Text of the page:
Bury, Curtis, and Kennedy

Bury, Curtis, and Kennedy was a steam locomotive manufacturer in Liverpool, England.

Edward Bury set up his works some time around 1823, under the name of Edward Bury and Company. He employed James Kennedy, who had gained experience of locomotive production under Robert Stephenson, to be his works foreman, later becoming a partner.

Their first engine was built in 1830. Called "Dreadnought", it ran on the Liverpool and Manchester Railway. It proved too heavy for the track and was very unsteady. The second, the four-coupled "Liverpool", later in 1830, used a cranked driving axle, which also caused problems.

However, they refined their designs and the resulting 2-2-0 locomotives quickly became a standard which was emulated by many other manufacturers, becoming known as the "Burytype". It no doubt helped that Bury was also the Locomotive Superintendent of the London and Birmingham Railway, to which they sold over a hundred machines. Thirteen were supplied to the Great Northern Railway (six of them being sub-contracted to William Fairbairn & Sons), and they became the standard classes on the Eastern Counties Railway, the Midland Counties Railway, the Manchester, Bolton and Bury Canal Navigation and Railway Company, the Lancaster and Preston Railway and the North Union Railway.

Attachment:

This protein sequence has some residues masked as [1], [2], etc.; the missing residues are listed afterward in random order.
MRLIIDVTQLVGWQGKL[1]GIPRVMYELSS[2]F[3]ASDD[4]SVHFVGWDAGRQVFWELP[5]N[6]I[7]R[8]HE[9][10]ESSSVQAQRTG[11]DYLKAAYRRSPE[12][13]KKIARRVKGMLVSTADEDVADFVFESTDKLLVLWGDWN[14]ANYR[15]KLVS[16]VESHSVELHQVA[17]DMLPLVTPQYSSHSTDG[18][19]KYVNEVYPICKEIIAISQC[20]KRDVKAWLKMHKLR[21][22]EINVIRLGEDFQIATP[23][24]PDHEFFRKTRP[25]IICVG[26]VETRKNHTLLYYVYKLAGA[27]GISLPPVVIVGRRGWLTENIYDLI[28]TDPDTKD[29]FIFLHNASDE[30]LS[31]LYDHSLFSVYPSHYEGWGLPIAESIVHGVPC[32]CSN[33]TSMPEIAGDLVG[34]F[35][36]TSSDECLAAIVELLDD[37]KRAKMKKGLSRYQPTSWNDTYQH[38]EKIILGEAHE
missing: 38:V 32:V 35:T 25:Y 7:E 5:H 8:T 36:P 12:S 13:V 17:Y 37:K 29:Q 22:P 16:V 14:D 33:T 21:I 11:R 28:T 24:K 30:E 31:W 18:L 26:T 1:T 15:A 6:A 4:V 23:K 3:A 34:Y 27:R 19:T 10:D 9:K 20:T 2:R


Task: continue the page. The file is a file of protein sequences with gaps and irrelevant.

In 1842, Bury took Kennedy as a partner, and the company changed its name to Bury, Curtis, and Kennedy.

By 1846, much larger engines were being requested by the railway companies and, though sales continued, the company had fallen behind in its designs and was wound up in 1851.



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